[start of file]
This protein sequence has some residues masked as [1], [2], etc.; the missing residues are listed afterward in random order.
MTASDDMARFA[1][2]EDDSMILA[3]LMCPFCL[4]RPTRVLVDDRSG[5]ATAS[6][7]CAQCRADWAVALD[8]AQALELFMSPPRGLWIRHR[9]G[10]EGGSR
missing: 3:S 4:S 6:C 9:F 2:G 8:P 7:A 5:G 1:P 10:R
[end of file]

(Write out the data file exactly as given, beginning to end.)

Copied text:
This protein sequence has some residues masked as [1], [2], etc.; the missing residues are listed afterward in random order.
MTASDDMARFA[1][2]EDDSMILA[3]LMCPFCL[4]RPTRVLVDDRSG[5]ATAS[6][7]CAQCRADWAVALD[8]AQALELFMSPPRGLWIRHR[9]G[10]EGGSR
missing: 3:S 4:S 6:C 9:F 2:G 8:P 7:A 5:G 1:P 10:R